He sits heavily in the chair, flanked by prison guards. The thick manacles glisten and the chains run from each wrist, down to the floor and up again to the guards’ own. The problem, as stated in the referral, is a relatively simple one. I don’t think I will need to examine him, which is a relief because that would require a lot of micro-logistics and Dickensian clanking.
I look at him, and he meets my eye. My role here is straightforward. Take a history, organise investigations. But look at those chains. Two. It would be easy for me to turn the computer screen to one side, out of view, and Google his name. There would be a newspaper report, a court document perhaps. He must have hurt someone physically, to earn those chains. Of, if the violence was not direct, then he must have harmed people in some other way. Perhaps it was something truly unspeakable… but come on, I’m being distracted. To do my job here I have to do the opposite of what I usually do – avoid the personal history, avoid the background, avoid making an emotional connection… in short, bypass the deeply ingrained habit of engaging the empathy chip. Treat him as an organism. Politely, nicely, kindly even, but not at an emotional level. Strange paradox. The only way I can be a doctor to him is by not knowing him.
Yes, he deserves medical care. He is a citizen, he paid taxes. The state does not include sub-standard medical care as part of his punishment. In the Emergency Department, I wouldn’t pause to think. I’d run to the trolley, do the ABC’s, get a cannula in, treat him aggressively, ask questions afterwards (or just move on to the next case without thinking too much). Perhaps it’s easier in the ED, because emergency care is more corporeal. Relationships are not required. But here, in the clinic, it should be two-way.
The way he is staring at me… it’s as though he knows what I’m thinking. There’s a look of resignation on him. He’s been here before. He’s seen other well-meaning but slightly confused medics. He’s waiting for me to start.
Colleagues of mine go to prisons all the time. Hepatitis C is highly prevalent, and specialist nurses or consultants visit regularly to assess, scan and make decisions about anti-viral treatment. How do they manage it? I should ask. Perhaps they just don’t think too deeply about the reasons. They all have personalities after all; you can still engage.
Doctors’ attitudes toward treating prisoners have not been studied deeply, but Tuite and colleagues published a small survey in 2006. Over 70% sometimes or always asked the prison guards if the patient was a safety risk. It is not clear whether this question was asked in front of the prisoner. To do so would seem rude. But does rudeness matter? Many responded that they asked the prison guard to leave, in an effort to maintain confidentiality. This is the natural instinct of every doctor, but the safety question would have to come first. Do I really want to be alone with this person? When I see a prisoner in chains, I don’t worry about confidentiality too much. In my mind it is one of those rights that has been forfeited. Perhaps that is an over-punitive mindset.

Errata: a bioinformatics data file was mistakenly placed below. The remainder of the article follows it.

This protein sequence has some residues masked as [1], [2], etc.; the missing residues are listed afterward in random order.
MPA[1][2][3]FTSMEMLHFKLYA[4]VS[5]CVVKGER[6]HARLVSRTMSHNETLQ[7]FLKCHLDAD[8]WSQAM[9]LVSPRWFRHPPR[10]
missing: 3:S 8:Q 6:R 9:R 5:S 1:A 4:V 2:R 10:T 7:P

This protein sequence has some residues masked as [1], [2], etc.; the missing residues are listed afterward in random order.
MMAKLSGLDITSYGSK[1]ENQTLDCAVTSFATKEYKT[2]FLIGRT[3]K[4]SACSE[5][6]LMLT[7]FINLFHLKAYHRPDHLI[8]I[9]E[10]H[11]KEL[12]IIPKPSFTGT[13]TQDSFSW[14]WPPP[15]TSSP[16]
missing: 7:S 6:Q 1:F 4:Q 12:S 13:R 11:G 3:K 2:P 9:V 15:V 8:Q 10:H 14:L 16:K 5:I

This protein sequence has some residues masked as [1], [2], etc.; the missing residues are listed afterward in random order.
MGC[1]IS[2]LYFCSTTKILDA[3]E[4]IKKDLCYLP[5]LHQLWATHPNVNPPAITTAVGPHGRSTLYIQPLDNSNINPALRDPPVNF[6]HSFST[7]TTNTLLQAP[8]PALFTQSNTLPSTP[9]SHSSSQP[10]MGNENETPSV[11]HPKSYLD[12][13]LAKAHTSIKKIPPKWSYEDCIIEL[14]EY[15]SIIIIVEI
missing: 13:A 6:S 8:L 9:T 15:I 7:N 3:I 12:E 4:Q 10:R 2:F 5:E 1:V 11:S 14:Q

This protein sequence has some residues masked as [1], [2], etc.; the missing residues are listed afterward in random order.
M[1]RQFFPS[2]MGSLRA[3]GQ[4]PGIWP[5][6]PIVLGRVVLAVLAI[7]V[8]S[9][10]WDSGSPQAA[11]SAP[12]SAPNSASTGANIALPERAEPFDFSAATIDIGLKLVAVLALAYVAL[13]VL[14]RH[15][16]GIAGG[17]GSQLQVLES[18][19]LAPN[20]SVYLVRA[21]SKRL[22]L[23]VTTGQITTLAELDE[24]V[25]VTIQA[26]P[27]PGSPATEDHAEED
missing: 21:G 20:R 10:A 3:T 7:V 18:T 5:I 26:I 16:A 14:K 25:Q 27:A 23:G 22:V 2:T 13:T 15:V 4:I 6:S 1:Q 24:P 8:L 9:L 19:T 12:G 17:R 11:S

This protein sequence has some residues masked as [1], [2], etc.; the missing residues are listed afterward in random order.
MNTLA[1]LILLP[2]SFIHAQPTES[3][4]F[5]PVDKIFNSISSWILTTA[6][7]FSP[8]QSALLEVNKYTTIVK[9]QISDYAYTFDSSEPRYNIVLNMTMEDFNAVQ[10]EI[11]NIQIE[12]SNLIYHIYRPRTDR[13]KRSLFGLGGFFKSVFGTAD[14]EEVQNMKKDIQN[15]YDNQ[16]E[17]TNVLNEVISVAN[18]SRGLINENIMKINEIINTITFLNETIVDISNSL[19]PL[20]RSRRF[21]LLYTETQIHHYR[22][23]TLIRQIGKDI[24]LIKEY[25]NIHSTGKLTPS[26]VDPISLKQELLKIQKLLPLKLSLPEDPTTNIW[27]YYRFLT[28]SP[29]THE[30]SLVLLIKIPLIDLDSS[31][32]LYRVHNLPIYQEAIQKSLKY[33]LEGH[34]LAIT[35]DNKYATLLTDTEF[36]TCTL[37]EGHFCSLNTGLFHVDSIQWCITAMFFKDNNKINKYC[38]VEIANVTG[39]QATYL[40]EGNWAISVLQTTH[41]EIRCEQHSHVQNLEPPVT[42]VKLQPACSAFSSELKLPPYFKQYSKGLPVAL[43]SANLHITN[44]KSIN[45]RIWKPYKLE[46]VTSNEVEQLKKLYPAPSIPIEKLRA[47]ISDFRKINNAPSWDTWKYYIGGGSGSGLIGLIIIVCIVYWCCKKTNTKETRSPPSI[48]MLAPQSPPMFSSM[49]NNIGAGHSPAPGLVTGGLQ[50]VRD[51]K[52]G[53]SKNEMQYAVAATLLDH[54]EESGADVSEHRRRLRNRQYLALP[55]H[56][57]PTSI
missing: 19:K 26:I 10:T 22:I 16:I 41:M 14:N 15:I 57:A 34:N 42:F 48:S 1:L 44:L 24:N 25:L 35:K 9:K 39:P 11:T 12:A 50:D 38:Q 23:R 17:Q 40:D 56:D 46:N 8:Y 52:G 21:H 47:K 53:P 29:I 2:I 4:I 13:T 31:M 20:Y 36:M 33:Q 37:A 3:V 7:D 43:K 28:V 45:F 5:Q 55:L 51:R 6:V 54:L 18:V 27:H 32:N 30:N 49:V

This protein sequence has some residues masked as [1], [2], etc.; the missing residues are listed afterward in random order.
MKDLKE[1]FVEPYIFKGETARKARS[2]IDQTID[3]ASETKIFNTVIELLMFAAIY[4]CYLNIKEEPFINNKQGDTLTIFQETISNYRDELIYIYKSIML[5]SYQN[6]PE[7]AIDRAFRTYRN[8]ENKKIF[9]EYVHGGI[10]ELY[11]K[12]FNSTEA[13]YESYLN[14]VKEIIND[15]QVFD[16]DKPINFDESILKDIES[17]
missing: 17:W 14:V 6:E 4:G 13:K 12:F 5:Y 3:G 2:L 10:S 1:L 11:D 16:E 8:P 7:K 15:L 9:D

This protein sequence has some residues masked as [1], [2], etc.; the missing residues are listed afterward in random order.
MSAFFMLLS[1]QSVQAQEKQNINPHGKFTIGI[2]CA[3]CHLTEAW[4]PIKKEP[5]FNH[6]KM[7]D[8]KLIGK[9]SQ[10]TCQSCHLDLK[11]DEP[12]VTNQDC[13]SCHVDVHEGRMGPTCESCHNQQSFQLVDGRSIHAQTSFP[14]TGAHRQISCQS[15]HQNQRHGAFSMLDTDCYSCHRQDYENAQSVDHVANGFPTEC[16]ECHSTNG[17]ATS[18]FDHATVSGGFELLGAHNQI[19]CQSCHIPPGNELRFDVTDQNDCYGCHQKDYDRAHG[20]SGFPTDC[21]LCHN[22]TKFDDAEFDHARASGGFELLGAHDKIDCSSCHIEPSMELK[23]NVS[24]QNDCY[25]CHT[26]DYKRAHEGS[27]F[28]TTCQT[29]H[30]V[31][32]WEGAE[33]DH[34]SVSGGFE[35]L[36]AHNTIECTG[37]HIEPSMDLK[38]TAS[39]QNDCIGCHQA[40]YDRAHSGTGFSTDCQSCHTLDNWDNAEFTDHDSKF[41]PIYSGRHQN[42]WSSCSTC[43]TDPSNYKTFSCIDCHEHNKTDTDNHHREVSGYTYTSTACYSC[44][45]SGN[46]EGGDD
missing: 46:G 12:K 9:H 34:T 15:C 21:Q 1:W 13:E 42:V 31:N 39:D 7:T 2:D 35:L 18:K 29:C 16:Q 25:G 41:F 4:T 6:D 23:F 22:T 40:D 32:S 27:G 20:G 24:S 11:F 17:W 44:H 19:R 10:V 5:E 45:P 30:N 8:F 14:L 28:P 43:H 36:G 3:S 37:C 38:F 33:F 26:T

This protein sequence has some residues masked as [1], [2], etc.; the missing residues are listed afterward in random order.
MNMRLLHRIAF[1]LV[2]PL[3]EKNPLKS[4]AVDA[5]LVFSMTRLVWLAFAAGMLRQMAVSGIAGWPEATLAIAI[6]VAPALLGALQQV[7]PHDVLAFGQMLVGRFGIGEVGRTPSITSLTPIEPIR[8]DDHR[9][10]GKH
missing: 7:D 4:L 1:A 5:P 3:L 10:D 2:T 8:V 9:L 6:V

The Secret Doctor, writing in BMA news, spoke about her (I think it was a her) impatience with prison guards when they refused to undo the chains in intensive care, even though the patient was critically ill. The patient was Category A, and rule were rules.
I was being unreasonable, but he was my patient right? A critically unwell man and I wanted to give out critical illness amnesty. I mean at least while he didn’t even have the capacity to breath. The guards looked at me, unemotional, with faces that said ‘governor says no’. I felt like they did not understand, but how could they? I had hardly explained where I was coming from. I left.
In the end, she concluded that both prisons and hospitals have rules, and sometimes they clash. We have to live with that.
Bethan Roberts, writing another BMA blog in 2019, described her job as a prison GP. She didn’t go into the ethics, or her personal attitudes, rather she emphasised the vulnerable nature of the prison population and the fact that average life expectancy was only 56. Interestingly, a lot of her work appeared to be removed from patients. It is not clear, reading the blog, whether she developed much familiarity, sense of affection, or empathy with her patients.
Most would argue that in these circumstances we should be non-judgmental, morally-blind, and absolutely focussed on the individuals needs. This ideal extends beyond prisoners, to those whose health is harmed by their own actions or choices. We are non-judgmental; we have to be. Yet… when faced with a towering, gym-honed man bound to two guards, it is forgivable for the mind to wander.
When I worked in ICU, many years ago, a gangster was admitted (the rumours spread, and it was on the news) with life-threatening injuries. I re-sited his lines under the gaze of a gun-toting policeman. There were more police outside the unit, in case his enemies broke in to ‘finish it’. He survived. As he left, a wag said, ‘Mmmm… pretty high chance of disease recurrence.’ I wasn’t there, but heard the joke second hand as it was so good. I did wonder though, if he left the same man, or had been transformed by the experience, destined to make peace wherever he went. Then I realised that for all the privileged insights we as doctors are given to the motives and ambitions of our patients, we are not there to judge, let alone influence. We are there to make them better. They are not interested in our opinions.